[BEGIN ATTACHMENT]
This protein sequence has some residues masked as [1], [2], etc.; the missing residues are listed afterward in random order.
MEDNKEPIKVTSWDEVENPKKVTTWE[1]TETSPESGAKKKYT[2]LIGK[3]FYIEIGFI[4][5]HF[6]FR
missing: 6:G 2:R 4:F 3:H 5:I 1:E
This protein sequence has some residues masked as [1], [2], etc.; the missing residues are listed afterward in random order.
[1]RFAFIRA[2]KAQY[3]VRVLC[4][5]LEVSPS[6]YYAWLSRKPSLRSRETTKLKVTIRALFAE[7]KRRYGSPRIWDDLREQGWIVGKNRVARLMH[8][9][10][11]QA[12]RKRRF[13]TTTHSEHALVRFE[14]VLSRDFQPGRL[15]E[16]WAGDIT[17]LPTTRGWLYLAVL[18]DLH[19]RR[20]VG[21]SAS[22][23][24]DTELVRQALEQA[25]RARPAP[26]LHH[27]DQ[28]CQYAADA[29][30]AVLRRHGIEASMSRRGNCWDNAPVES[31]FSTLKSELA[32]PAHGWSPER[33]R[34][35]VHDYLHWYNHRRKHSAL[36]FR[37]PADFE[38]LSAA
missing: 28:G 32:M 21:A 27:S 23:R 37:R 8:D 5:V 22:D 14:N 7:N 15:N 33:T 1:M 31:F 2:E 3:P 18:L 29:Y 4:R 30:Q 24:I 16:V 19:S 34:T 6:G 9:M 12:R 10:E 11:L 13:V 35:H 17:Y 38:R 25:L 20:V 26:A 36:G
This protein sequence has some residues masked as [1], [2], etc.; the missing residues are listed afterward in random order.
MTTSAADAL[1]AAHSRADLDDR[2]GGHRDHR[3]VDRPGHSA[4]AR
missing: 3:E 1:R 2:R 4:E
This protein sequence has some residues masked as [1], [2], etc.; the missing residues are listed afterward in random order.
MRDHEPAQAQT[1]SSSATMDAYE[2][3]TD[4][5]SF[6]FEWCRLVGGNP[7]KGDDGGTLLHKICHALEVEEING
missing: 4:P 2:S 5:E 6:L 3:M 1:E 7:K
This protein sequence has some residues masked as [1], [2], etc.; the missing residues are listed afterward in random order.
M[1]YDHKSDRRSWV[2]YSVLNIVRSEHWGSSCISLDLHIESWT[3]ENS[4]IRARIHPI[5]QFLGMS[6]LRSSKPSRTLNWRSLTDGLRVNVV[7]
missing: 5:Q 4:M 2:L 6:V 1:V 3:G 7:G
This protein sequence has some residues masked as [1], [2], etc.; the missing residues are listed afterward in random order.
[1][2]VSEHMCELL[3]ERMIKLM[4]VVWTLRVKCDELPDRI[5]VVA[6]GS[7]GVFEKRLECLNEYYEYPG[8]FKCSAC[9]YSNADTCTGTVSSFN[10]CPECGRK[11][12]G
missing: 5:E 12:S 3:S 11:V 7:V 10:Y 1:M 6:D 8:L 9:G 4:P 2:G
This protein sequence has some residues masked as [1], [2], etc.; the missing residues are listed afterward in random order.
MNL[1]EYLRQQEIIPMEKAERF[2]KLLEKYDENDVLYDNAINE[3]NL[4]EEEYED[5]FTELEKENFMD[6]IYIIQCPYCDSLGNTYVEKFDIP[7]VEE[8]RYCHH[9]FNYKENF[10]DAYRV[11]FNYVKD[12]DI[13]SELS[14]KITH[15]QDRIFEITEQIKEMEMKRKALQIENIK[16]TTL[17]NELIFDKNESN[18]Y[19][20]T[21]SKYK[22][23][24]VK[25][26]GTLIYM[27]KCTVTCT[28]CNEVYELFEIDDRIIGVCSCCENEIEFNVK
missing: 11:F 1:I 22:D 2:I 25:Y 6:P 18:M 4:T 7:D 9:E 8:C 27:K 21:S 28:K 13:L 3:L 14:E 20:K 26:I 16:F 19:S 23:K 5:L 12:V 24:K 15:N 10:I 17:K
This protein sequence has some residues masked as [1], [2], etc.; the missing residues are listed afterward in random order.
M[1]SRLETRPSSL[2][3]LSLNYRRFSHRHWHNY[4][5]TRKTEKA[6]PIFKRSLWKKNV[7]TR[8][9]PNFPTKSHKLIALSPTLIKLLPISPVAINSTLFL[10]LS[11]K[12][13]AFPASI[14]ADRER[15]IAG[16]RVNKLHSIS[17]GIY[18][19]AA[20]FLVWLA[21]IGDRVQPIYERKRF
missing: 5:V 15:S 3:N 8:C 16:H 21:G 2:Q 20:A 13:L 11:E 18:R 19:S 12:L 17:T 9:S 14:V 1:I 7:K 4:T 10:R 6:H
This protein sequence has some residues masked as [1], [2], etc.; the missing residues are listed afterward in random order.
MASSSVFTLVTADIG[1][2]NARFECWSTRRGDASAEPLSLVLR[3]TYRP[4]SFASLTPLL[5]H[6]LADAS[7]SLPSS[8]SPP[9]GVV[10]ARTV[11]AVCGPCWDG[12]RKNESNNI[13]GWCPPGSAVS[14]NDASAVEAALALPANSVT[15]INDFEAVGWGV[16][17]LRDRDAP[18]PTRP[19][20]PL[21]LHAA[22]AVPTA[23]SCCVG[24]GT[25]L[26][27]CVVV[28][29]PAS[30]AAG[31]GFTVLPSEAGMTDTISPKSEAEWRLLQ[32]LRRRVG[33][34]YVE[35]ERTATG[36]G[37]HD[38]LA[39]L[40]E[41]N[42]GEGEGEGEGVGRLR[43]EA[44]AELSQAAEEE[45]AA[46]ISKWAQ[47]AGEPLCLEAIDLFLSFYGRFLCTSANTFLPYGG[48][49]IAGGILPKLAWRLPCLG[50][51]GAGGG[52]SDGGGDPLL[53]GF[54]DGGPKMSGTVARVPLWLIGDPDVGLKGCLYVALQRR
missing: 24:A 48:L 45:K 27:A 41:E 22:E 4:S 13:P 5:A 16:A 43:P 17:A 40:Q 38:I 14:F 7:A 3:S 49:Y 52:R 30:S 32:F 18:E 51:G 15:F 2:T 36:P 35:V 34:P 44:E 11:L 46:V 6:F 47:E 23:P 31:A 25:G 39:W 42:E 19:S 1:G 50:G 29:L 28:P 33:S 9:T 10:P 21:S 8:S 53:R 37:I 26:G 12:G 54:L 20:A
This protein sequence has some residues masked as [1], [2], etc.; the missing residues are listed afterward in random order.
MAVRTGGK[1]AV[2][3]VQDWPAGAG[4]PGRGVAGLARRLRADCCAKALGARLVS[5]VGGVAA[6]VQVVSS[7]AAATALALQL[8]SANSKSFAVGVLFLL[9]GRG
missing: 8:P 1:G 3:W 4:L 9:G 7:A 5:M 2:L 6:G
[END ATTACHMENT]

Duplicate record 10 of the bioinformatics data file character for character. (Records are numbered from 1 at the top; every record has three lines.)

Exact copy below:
This protein sequence has some residues masked as [1], [2], etc.; the missing residues are listed afterward in random order.
MAVRTGGK[1]AV[2][3]VQDWPAGAG[4]PGRGVAGLARRLRADCCAKALGARLVS[5]VGGVAA[6]VQVVSS[7]AAATALALQL[8]SANSKSFAVGVLFLL[9]GRG
missing: 8:P 1:G 3:W 4:L 9:G 7:A 5:M 2:L 6:G